Only patients who have had Parkinson's disease for five years or more were included in the study. They were randomly assigned to a control group that delayed the onset of stimulation for three months, or a group whose stimulation began shortly after surgery. All patients were followed for 12 months.

The deep brain stimulation procedure involves surgeons implanting small electrodes into an area of the patient's brain that controls movement. The electrodes are connected to a device precisely programmed to use mild electrical current to modulate problematic brain signals that result in movement problems.

Today's voltage-controlled DBS devices deliver pulses of current that vary slightly with surrounding tissue changes. The DBS devices tested in this study are intended to provide more accurate delivery and control of the electrical pulses.

"We are committed to driving research that will provide solutions for physicians and their patients whose needs are currently unmet," said Rohan Hoare, president of St. Jude Medical Neuromodulation Division. "These results are significant as they offer evidence that stimulation with the Libra constant current system enabled patients to have better motor control and an improvement in their quality of life when compared to the control group."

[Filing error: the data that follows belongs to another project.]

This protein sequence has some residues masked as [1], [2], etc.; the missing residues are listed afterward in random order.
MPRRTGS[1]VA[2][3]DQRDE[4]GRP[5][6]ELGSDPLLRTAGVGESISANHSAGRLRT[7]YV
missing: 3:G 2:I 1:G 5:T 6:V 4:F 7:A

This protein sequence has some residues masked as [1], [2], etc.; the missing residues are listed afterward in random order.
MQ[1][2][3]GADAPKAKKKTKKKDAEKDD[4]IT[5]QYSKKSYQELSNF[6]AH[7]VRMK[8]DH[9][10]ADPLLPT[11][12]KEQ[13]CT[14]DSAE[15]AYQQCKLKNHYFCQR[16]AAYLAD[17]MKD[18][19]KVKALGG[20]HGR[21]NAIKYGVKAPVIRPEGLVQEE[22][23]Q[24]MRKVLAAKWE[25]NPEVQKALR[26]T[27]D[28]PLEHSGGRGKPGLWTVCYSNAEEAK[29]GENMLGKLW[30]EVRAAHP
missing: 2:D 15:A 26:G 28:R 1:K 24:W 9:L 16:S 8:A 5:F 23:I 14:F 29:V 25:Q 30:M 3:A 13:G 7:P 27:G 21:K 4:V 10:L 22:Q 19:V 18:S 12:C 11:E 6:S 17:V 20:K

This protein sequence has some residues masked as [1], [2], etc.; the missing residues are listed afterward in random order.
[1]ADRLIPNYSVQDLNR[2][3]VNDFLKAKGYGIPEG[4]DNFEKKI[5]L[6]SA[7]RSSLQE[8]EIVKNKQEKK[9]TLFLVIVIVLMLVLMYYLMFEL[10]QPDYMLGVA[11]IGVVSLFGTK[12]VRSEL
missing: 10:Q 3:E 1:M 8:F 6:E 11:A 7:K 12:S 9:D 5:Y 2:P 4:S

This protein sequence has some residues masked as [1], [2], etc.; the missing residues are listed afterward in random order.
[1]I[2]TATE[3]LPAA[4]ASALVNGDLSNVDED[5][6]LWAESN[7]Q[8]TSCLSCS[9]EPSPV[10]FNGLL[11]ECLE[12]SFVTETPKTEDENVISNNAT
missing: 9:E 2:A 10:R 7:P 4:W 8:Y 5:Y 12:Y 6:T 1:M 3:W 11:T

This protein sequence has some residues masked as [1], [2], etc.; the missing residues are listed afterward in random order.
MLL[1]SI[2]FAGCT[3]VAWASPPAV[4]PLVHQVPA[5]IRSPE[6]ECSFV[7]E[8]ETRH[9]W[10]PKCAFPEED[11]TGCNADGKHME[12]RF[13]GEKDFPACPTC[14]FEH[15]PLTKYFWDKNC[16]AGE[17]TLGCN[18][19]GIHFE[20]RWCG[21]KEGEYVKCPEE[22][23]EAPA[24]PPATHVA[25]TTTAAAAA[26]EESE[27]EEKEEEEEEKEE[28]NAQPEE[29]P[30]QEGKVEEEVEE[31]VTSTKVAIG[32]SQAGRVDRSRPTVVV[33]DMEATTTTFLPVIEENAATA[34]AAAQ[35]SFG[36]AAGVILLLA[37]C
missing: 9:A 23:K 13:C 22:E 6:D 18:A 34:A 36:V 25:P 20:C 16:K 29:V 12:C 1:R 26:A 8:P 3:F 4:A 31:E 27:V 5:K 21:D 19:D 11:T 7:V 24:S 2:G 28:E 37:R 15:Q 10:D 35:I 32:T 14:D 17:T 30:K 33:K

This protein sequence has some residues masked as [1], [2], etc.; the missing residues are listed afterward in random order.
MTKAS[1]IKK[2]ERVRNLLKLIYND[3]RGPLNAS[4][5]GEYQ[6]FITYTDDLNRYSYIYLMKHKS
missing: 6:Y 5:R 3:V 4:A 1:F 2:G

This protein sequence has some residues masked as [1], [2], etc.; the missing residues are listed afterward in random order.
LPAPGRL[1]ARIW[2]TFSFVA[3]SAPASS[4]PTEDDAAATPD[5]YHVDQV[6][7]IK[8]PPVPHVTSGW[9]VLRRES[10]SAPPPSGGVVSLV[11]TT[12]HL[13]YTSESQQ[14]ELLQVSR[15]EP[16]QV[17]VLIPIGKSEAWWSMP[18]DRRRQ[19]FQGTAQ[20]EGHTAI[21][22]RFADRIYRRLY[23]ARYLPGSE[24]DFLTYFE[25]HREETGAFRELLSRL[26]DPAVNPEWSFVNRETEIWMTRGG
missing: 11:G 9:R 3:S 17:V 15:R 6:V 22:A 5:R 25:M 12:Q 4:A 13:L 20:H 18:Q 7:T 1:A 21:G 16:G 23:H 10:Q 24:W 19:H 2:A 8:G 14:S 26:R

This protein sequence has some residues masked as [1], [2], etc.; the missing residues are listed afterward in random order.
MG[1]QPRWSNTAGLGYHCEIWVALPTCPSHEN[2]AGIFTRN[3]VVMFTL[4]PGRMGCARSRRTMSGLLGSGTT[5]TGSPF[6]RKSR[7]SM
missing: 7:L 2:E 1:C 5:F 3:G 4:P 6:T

The U.S. Food and Drug Administration approved the use of DBS for Parkinson's disease in 2002. At least 500,000 people in the United States suffer from Parkinson's with about 50,000 new cases reported annually, according to the National Institute of Neurological Disorders and Stroke. These numbers are expected to increase as the average age of the population rises.

"The study answered some very important questions concerning cognition and mood with lead implantation (alone) versus implantation with stimulation. It also refutes the hypothesis that DBS increases depressive symptoms," said Gordon H. Baltuch, M.D., Ph.D., a professor of neurosurgery in the Perelman School of Medicine at the University of Pennsylvania and a study author. "The group's results also showed a decrease in the infection rate to 4 percent from previously published 10 percent. It shows that American neurosurgeons and neurologists with their industry partners are improving the safety of this procedure and working in a collaborative fashion."